redis-cli INFO clients on a Redis server that has 2 blocked clients, you might see output like this:
If you have 10 clients currently connected to your redis server, 2 of which are blocked on a blocking command. The output also includes the recent max buffer sizes for input and output for the clients.
# Clients connected_clients:10 client_recent_max_input_buffer:2 client_recent_max_output_buffer:0 blocked_clients:2
The blocked clients Redis monitoring metric can be used to identify if there is an issue with the blocking command, such as a high number of blocked clients that could indicate a problem with the application or client connecting to the Redis server, such as slow response time or a high number of unnecessary requests.
In Redis, the
connected_slaves Redis performance metrics refers to the number of slave servers connected to the master server.
This metric can be checked using the INFO replication command, which will return information about the replication status of the Redis server, including the number of connected slaves.
A Redis server can be configured as a master or a slave. A master server handles write operations and propagate them to the connected slave servers. A slave server, on the other hand, is responsible for synchronizing its data with the master server and handling read operations.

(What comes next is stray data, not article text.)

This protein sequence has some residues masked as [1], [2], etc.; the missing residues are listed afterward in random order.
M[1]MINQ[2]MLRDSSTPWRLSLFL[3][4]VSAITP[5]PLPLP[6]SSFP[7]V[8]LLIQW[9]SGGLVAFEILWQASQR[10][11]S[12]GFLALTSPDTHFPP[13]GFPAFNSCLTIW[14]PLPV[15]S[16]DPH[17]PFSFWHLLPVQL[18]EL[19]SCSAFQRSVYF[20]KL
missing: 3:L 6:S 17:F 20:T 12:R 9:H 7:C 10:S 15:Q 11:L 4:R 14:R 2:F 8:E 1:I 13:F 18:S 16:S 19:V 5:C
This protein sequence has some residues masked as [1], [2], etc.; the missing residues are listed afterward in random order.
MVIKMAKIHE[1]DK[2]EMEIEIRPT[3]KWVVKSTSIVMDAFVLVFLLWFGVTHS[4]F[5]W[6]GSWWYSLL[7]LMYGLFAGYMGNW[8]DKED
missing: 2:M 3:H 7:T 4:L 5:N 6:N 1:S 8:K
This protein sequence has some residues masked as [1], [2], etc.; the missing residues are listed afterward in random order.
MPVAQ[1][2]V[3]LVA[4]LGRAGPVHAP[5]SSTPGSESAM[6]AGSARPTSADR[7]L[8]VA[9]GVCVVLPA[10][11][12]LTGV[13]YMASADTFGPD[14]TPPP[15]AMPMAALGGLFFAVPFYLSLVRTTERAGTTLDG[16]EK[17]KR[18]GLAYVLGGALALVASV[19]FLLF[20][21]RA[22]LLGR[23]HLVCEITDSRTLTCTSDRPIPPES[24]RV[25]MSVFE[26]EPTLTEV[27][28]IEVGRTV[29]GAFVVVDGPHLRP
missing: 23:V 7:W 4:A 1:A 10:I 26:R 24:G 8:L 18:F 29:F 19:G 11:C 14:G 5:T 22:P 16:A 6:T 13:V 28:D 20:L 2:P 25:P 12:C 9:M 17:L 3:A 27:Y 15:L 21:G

Having multiple connected slaves can improve the availability and read performance of the Redis cluster.
However, it also increases the complexity of managing the cluster, and it's essential to monitor the replication lag of the slaves to check if the master can propagate the writes to the slaves and if there are any issues with the network connectivity.
For example, if you run the command
redis-cli INFO replication on a Redis server that has two slave servers connected, you might see output like this:
The Redis server is configured as a master and has two slave servers currently connected to it. The output also includes information about each slave server, such as its IP address, port number, replication state and replication offset, which can be useful for monitoring the replication status of the slaves.